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Frontpage News 2010 Geological CO2 storage in the Czech Republic

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Geological CO2 storage in the Czech Republic

Czech and Norwegian scientists are cooperating on a major research project charting possible sites for future CO2 capture and geological storage in the Czech Republic.

With support from the Czech Academic Research Fund of the EEA and Norway Grants, the Czech Geological Survey and the International Research Institute of Stavanger are cooperating on the TOGEOS ("Towards Geological Storage of C02 in the Czech Republic") project.

The project entails charting the carbon dioxide (CO2) storage potential of geological structures in the Czech Republic. So far, the most potentially suitable sites have been found in central Bohemia and eastern Moravia. The mineralogy and geochemistry of reservoir rocks will be analysed and one selected basin structure will be subjected to integrated modelling, which will be an important step closer to pilot testing. "Through this project, we will be able to make a significant step further towards preparing the ground for a possible pilot carbon capture and storage project in the Czech Republic," says Vit Hladík, Head of the Geophysical Section at the Czech Geological Survey.

More research on potential storage sites is strongly needed, as the Czech Republic has one of the highest per capita CO2 emissions levels in Europe – and CO2 capture and geological storage is one of the most important ways of reducing emissions of greenhouse gases.

Leading the field in CO2 storage
Combating climate change and reducing CO2 emissions are key political priorities in both the Czech Republic and in Norway, and both countries are signatories of the Kyoto protocol.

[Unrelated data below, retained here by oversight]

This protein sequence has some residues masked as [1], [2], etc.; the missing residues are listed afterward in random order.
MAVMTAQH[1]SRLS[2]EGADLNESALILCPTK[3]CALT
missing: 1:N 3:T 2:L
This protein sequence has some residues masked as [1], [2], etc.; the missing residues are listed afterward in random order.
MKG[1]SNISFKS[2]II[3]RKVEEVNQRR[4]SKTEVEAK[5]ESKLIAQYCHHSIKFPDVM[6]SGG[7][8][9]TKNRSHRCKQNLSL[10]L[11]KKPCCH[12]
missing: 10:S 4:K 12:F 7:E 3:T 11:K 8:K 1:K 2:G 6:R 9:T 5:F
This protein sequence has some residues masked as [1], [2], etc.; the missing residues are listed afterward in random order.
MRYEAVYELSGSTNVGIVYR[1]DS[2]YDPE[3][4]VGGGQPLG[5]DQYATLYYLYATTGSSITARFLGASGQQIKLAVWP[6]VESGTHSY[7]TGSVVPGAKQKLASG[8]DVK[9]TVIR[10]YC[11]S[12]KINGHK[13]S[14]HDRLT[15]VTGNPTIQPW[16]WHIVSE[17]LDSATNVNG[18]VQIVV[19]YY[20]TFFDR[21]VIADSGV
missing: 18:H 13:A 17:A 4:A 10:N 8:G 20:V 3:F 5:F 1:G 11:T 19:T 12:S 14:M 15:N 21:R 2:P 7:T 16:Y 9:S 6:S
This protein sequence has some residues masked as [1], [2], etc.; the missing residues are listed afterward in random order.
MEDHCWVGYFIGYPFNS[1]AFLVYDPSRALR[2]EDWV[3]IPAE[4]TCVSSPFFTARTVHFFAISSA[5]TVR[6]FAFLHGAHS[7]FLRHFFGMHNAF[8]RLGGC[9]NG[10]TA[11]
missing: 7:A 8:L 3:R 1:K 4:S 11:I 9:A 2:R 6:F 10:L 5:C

Norway is the world-leading country in implementing CO2 storage, and is running 2 of the 4 industrial-scale carbon capture and storage (CCS) projects carried out worldwide. In the Sleipner and Snøhvit projects, CO2 extracted from gas production in the Norwegian North and Barents Seas is being stored at respectively 1000 and 2600 m below the ground. When operating at full capacity, the Snøhvit project alone will store 700,000 tonnes of CO2 annually – creating a relief equalling the emissions of 280,000 cars. Sleipner is the first industrial CCS project in the world, storing ca. 1 mill tonnes of CO2 per year since 1996.

The TOGEOS project is one of 2 projects on carbon capture and storage supported by the Czech Research Fund. The other project is a cooperation between the Czech Technical University in Prague, the Norwegian University of Science and Technology and the SINTEF Research Group on the validity and comparability of Norwegian rock mass classification systems for monitoring an underground gas storage.

Pictured above is a caption of a schematic geological cross-section (correlation panel) across the Central Bohemian Basin with lithological borehole profiles and well-log curves

Visit the website of the TOGEOS project.

Photo credit: Richard Lojka, Czech Geological Survey.